The Corporation (Warden and Society) of Sutton Coldfield held its monthly meetings in the Moot Hall. By the 1850s the ancient structure was showing signs of collapse, and the Warden’s Minutes for 1854 show increasing concern; in April it was resolved “That steps be taken for the necessary repairs”; in May £100 was voted for the cost of repairs; on July 10th £250 was voted; and on August 28th the decision was taken to abandon the old Moot Hall.

The Warden and Society next met in a room in the schoolmaster’s house in Mill Street, probably the one originally earmarked for the Library. At their 30th October meeting they ordered “That the School House in which this meeting is now assembled shall be named and called the Moot Hall until a new one is built.”

In April 1855 the former Upper School on Church Hill (the site now occupied by the Sons of Rest building) was the home of the “Permanent Library and Institute” At the time a mass meeting of the inhabitants had determined to petition for a new Charter for the town, and a Government Commissioner was due to arrive in August to hold a Public Inquiry. The Warden and Society had to find a venue for this, and decided on 28th July 1855 “That the Committee of the Reading Room be applied to for the use of their room to hold the Inquiry in, a room in the temporary Town Hall to be set aside for them.”

The Inquiry began on Thursday August 2nd 1855, and witnesses spoke of an incident, not mentioned in the Warden’s minutes, of a revolutionary nature. A meeting had been advertised for June 4th at 2.00p.m. at the Moot Hall where inhabitants who were against the petition (signed by Henry Fielding and others), would draft a counter-petition. Henry Fielding later claimed that he had gone to the meeting “to hear what they had to say” as his name was on the handbill.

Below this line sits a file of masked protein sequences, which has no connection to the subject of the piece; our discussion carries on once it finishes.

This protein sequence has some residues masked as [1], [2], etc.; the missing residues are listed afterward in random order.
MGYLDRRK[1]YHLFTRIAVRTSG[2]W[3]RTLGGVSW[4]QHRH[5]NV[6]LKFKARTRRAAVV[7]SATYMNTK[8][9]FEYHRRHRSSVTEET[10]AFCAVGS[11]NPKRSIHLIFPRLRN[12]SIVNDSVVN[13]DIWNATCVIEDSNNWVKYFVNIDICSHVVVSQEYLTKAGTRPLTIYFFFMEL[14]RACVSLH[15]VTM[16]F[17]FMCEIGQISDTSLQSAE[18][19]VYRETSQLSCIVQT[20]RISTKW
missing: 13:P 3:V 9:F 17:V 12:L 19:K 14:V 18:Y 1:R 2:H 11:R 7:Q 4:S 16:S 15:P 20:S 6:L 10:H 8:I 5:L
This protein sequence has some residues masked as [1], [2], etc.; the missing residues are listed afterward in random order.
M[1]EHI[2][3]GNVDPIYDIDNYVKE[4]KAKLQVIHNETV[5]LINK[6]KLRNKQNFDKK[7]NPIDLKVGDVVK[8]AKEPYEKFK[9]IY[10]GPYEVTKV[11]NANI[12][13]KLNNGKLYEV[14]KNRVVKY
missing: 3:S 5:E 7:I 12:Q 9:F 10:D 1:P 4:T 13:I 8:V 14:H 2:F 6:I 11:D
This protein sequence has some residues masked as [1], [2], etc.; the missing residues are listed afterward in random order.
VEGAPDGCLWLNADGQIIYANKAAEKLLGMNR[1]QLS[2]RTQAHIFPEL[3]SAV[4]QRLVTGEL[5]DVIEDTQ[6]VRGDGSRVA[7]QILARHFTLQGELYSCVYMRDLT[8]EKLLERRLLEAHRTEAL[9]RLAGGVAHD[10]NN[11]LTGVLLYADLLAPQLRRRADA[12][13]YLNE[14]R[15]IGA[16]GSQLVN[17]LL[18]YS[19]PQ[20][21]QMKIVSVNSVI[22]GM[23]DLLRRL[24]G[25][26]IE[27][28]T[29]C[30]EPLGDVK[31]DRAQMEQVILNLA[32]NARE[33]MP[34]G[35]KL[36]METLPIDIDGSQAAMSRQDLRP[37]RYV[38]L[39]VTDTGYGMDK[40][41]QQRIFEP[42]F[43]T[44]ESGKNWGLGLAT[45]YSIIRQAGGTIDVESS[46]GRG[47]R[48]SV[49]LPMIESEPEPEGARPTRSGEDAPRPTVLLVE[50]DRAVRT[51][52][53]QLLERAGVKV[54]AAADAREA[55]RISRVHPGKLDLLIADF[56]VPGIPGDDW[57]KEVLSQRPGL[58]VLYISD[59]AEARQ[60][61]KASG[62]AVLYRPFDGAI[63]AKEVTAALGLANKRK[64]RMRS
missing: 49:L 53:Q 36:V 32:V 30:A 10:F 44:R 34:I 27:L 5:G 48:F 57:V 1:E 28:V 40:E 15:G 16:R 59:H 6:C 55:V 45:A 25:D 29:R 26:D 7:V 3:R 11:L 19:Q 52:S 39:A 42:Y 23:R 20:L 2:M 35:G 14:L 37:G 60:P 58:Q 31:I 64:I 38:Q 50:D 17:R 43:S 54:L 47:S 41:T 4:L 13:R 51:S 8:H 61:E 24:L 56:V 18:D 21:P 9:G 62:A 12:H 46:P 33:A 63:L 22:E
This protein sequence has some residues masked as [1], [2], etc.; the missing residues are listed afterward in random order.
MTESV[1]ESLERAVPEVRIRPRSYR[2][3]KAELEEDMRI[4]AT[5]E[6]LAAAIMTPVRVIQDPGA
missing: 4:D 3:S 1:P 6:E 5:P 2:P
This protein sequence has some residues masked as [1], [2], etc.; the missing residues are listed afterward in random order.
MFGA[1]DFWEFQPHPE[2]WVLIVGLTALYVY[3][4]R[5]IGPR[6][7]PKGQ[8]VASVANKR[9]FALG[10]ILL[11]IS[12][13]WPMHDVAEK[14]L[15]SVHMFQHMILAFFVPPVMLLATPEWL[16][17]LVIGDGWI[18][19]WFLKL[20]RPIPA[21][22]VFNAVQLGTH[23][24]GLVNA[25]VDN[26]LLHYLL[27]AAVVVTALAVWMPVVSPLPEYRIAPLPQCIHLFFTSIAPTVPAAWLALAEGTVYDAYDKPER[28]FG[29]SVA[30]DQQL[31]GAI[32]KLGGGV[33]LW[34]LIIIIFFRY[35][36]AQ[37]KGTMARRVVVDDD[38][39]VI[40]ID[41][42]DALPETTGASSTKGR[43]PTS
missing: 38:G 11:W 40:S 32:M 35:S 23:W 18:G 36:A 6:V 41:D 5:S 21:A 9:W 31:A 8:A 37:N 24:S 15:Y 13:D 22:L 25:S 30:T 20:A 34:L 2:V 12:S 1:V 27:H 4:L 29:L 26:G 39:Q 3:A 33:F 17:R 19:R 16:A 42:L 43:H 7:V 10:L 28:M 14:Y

At 2.00 p.m. a crowd of Fielding’s supporters gathered at the door of the Temporary Moot Hall, but the Sergeant at Mace would not let them in until a prior meeting of the Warden and Society was finished. Then the doors were thrown open and the crowd was admitted. The organisers of the meeting wanted Sir William Hartopp to take the Chair, but this proposal was shouted down and a near riot ensued. Henry Fielding restored order by nominating Thomas Hayward (a supporter of the petition). The transcript of the Inquiry reads; “Mr. Holbeche (the Town Clerk): Was there not a great clamour at the meeting? Witness (Mr. Henry Fielding): Yes, and you have to thank me that you and the other Corporation men were not pitched through the window.”

Sir William Hartopp muttered “you are a funny lot” and led his fellow members of the Corporation and their supporters out of the Moot Hall and into the Reading Room, and so ended the nearest thing to a riot in the history of Sutton. The Warden at the time was the 26-year-old Rector, W.K.Riland Bedford, who tried, without success, to find a compromise, and never again sought election as Warden.

The 1859 Town Hall in Mill Street - The Warden and Society used a temporary town hall for five years before moving in to this purpose-built edifice.